I’m doing this voluntarily. And yes, I definitely feel like Slim Pickens, hat waving, riding the bomb like a wild bronco on its final descent. But, unlike Slim Pickens, I’m riding this into a new awakening not a permanent black splotch.
Follow me past the ol' orange knot to see my story.
This is my first post, I finally feel free to actually post what I believe. As a small business owner I’ve always been cautious about saying anything my clients might not take keenly too. This post tells a very brief history of how I came to realize what is important in life.
I grew up in the financial side of real estate. It started with my dad’s business, which he was very successful with. I tried to escape, studying anthropology and Native American studies in undergrad. When that couldn’t provide the lifestyle I was accustomed to I went to law school. I figured I could make more money that way, even though the entrance counselor kept telling me “you seem like the kind of person that would help a lot of people in this profession.” I wasn’t thinking that way, it was the early 90’s and everyone was still walking on sunshine.
I quickly found that practicing law was not for me. Too much pressure. Everyone that comes to you comes with problems. And anytime there’s a trial, everyone loses (except the attorney). So I went back to the family business. I moved from California to Seattle and then to New Mexico, where I started my own business. Although I didn’t know it, I was searching for meaning in my life. I was working for the banks, and doing very well at it. At one point I had a business with a partner that employed a dozen people. I felt good giving people jobs (no minimum wage here, we paid well and provided good benefits), and I was making good money myself. I wasn’t part of the 1%, but I wasn’t too far off.
On the other hand, while we were doing well we decided to start our family. And start we did. Two wonderful sets of twins. The kids are healthy and happy, and they’re doing very well. I provided well for them. My wife worked in the office with me part time, and we brought in an au pair from Brazil to help her with the kids. We took incredible trips to Disneyworld and were able to give the kids everything they asked for. Unfortunately, those trips were my only break. I was working 100 hours a week to keep up the business, and my wife was starting to come in another 40.
I wasn’t happy. My wife and I were missing out on our kids. We were exhausted. I didn’t enjoy my work anymore, and with the financial crisis the banks were getting harder and harder to satisfy and started placing requirements on my work that had nothing to do with quality or accuracy. I was spending too much time developing new business, which made me work even harder to get my regular production done.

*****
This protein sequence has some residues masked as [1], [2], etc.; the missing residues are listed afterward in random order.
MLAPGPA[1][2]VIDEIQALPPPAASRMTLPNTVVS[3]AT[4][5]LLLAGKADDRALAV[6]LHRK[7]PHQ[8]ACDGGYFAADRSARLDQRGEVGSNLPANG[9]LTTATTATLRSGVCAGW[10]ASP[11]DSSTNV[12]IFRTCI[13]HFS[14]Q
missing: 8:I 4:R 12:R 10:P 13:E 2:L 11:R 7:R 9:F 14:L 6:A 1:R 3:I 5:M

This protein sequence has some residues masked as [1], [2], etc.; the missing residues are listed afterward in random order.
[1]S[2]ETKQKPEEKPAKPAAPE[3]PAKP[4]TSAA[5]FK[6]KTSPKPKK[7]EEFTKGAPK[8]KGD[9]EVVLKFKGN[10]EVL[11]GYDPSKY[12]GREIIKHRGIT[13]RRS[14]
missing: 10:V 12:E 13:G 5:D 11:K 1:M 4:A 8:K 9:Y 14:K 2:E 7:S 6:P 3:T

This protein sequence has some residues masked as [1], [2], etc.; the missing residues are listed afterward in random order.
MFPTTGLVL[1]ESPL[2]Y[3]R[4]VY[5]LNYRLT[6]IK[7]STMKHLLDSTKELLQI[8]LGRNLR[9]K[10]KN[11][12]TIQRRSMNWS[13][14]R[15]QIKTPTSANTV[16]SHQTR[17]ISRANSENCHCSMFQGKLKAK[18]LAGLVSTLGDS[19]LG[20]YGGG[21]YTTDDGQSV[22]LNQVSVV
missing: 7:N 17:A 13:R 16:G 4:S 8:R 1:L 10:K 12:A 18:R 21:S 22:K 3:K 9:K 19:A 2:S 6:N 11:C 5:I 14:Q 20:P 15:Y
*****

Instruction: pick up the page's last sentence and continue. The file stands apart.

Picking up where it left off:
I figured if I joined a bigger company that many of these issues would go away. I wouldn’t be spending all my time building business and might be able to spend more time with the kids. Sure, it meant a pay cut, but if I could enjoy work more and have time with my family it would be better, I thought. So I left my partner with all the business and the employees. Even if I had closed shop the employees would not have lost their jobs, the work is still there it would just follow different channels. So my pretend happiness at providing jobs wasn’t even real, the work didn’t stop flowing because I didn’t own the company.
Moving east was a big task with all of my kids. The hardest move I’ve ever made. After we settled in and I started working for a national company I found that I ended up working just as much, but for less. And I was still doing the banks’ bidding, which was becoming increasingly uncomfortable for me. I tried to do some work with local attorneys, volunteering on the pro-bono committee so I could actually do some good. But I didn’t have enough time to make a difference.
With the initial loss in income, we blew through our minimal savings quickly. Like many Americans, we were spending what we brought in. In hindsight it was clearly foolish, we had plenty to set aside but we decided to spend it instead. I had a nice 62 Thunderbird convertible in the garage. I only had a few chances to drive it. Our trips to Disney were extravagant, much more so than they should have been. Despite downsizing from my $800 per month car my vehicle was still way too expensive. We gave up and declared bankruptcy. It was a real wakeup call. I finally realized that I would never be “rich.” I will always need to work for a living, and will always spend what I make. So why bother with all the toys if it means you don’t have time to enjoy them?
When I was an idealistic college kid I was more concerned with the world than with making money. I lost that focus, but have finally regained it. I’ve accepted a position with the Department of Fish and Wildlife and will be moving my family once again, this time to Portland, OR. I’m going to use my skills for good instead of evil (sorry, had to stick that in there), and actually try to do something I am really proud of.
Please do not take this as a complaint. I will be making less than a third of what I made in 2010 and I am happy with that. It’s still more than the average family makes in this country, which is the real tragedy. I am utterly ecstatic that I will have evenings and weekends to spend with my kids, and that I will finally be doing work that has meaning and is part of helping with things that matter, instead of helping corporations make more money.
I’m not quite done with my old position yet, and I’m typing this as I try to wrap up some work for the old job. My family is in Williamsburg, VA, playing at the pool, but I’m stuck here working. I cried this morning as I talked to my five year old boys and heard how much fun they were having with Grandpa. I really can’t wait to be there at the pool with them, instead of sitting in front of a computer wishing I were.